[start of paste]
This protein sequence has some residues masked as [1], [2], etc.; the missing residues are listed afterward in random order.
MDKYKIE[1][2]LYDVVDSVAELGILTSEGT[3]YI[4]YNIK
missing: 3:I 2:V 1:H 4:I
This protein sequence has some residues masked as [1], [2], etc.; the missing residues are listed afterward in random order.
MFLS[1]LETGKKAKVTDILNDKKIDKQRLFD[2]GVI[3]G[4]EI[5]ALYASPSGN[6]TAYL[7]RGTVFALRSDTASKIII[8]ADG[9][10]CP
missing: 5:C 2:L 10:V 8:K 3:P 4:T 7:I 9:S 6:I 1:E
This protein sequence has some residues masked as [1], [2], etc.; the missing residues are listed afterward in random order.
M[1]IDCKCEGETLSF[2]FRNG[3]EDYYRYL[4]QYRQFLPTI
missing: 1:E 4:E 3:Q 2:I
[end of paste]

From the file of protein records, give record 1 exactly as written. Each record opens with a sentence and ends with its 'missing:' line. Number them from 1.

This protein sequence has some residues masked as [1], [2], etc.; the missing residues are listed afterward in random order.
MDKYKIE[1][2]LYDVVDSVAELGILTSEGT[3]YI[4]YNIK
missing: 3:I 2:V 1:H 4:I